I shall allow the Minister to intervene after I have dealt with the serious point that my hon. Friend the Member for Dagenham made, although it is probably more relevant to the next debate on subsidiarity.
I do not believe that the other 11 Community countries intend to create a European super-state, from which they will derogate a few minor powers. There is nothing to suggest that any of them have an interest or desire so to do. They believe that power should be taken to the centre only where it makes sense and is relevant, and that the majority of powers and influence should be retained at national level. That is why the creation of these institutions is so important and why the power of, for instance, the European Parliament is so relevant.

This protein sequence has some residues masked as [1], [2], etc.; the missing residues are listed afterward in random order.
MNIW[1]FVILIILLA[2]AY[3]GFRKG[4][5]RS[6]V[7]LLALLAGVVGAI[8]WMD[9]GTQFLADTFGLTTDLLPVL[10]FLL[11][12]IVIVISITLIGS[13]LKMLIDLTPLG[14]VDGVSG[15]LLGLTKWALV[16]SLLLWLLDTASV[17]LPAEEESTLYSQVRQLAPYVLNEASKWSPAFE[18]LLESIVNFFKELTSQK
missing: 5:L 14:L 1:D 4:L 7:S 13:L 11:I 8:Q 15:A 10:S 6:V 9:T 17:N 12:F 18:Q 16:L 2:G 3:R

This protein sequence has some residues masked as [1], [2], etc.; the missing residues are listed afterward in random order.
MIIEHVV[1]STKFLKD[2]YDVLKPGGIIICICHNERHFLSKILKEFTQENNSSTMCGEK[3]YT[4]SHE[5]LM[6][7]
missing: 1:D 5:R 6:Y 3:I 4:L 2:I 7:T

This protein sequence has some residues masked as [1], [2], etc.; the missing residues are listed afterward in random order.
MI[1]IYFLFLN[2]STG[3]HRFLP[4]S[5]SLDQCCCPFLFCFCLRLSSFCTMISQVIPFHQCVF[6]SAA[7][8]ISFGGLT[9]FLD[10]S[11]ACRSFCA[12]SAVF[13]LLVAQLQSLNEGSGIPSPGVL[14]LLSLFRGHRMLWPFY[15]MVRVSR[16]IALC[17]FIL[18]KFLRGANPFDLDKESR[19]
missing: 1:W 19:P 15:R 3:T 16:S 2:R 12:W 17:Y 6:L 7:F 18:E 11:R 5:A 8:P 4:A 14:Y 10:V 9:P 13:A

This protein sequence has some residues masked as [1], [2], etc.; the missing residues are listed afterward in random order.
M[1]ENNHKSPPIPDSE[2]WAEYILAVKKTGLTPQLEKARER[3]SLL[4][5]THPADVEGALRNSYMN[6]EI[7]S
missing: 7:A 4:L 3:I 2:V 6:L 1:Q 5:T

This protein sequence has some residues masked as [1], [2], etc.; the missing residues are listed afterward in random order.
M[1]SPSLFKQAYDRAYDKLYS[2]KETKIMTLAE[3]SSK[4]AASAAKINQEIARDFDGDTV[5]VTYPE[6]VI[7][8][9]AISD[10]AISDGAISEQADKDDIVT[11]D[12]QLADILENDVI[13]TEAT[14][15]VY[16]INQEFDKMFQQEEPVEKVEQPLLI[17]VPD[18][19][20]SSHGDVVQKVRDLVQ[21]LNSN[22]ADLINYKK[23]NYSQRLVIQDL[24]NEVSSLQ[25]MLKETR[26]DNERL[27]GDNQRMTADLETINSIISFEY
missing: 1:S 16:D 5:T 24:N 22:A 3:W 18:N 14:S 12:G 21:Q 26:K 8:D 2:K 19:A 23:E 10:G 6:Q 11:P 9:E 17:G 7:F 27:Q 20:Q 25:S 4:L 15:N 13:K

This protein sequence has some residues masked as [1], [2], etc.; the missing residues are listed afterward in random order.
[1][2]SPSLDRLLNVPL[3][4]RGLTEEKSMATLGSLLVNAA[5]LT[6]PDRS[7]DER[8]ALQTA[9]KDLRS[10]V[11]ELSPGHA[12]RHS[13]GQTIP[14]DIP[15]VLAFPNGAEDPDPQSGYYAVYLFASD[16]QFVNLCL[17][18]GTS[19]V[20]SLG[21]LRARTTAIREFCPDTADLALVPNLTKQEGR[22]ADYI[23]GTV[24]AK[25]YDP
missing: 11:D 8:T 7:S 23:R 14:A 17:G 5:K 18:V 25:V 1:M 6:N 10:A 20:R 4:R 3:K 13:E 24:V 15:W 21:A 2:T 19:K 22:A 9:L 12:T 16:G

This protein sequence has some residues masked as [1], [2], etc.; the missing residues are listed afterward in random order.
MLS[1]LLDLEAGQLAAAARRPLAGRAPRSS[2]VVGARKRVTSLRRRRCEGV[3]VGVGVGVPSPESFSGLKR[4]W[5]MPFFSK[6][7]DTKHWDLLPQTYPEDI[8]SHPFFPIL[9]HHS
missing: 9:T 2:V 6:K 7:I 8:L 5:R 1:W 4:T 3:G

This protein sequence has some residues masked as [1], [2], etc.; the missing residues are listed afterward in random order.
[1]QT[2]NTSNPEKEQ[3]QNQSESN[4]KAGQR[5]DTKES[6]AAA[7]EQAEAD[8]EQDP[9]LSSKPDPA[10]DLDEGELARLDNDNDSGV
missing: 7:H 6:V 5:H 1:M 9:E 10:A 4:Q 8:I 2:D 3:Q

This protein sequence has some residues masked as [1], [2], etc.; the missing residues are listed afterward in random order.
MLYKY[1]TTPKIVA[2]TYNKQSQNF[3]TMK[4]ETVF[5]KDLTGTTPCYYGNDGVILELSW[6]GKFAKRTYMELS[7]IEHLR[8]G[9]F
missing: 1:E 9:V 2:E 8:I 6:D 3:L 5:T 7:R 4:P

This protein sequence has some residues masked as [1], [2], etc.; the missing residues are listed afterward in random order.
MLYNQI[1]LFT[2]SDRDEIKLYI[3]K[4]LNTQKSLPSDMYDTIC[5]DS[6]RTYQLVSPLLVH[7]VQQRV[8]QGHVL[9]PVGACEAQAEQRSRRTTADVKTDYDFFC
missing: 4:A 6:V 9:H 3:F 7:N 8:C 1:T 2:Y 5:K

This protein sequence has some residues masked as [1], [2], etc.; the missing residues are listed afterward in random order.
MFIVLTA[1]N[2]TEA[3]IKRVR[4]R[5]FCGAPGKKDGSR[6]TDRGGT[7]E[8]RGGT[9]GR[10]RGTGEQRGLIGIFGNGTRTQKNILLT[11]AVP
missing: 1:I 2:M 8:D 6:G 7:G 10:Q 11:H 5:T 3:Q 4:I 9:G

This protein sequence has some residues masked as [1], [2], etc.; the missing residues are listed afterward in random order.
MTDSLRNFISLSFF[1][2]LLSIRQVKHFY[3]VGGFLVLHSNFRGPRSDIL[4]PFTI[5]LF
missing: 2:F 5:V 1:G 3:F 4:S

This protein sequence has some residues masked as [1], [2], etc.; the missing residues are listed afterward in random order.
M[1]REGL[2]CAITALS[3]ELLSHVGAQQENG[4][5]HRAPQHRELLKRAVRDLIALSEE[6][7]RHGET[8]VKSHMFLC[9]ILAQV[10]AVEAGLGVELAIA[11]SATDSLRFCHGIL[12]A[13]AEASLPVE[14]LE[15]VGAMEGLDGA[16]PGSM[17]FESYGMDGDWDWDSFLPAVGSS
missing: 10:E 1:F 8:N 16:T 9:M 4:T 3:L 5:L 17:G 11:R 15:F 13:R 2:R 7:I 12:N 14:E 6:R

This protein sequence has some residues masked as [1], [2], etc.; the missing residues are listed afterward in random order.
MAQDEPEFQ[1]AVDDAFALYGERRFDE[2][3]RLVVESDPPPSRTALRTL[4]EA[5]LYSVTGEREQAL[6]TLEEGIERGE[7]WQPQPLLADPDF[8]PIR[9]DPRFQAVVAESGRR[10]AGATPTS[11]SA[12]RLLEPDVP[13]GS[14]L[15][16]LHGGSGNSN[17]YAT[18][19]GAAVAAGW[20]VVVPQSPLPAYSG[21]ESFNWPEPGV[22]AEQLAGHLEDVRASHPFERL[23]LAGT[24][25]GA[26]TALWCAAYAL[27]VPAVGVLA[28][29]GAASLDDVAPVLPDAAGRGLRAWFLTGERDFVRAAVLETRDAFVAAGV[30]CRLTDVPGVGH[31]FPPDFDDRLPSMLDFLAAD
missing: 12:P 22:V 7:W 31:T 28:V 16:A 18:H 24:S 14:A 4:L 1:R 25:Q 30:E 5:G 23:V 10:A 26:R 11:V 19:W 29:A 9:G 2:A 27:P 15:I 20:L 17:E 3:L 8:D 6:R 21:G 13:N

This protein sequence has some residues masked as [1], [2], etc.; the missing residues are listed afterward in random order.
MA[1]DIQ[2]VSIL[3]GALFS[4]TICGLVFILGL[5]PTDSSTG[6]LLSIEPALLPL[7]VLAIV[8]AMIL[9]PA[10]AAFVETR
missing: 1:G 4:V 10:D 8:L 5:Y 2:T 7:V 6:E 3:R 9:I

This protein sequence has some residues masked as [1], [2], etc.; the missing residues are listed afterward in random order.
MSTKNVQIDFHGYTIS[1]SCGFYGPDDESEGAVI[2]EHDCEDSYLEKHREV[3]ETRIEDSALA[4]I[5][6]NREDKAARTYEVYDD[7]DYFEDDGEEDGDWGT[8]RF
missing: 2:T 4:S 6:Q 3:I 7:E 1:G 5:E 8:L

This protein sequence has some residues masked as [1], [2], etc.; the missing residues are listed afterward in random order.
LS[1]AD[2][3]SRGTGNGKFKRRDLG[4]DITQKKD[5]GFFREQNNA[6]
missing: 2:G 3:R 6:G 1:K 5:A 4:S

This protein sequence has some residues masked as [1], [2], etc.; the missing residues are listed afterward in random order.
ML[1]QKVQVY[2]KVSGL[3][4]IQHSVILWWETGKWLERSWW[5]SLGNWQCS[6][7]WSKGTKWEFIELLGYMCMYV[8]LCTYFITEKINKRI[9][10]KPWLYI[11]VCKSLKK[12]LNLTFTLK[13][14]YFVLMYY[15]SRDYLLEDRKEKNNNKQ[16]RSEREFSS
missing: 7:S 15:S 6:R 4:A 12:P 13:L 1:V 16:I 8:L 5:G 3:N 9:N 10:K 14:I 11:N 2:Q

The House believes in its own role. It believes in its own importance in scrutinising legislation, but we have reached a stage, from which even my hon. Friend the Member for Dagenham cannot seek to go back, where decisions are increasingly taken by qualified majority vote in the Council of Ministers. Decisions about laws that will affect British people are taken behind the closed doors of the Council of Ministers and are never scrutinised again by elected representatives of the people. The Maastricht treaty's provisions on the European Parliament seek to correct that.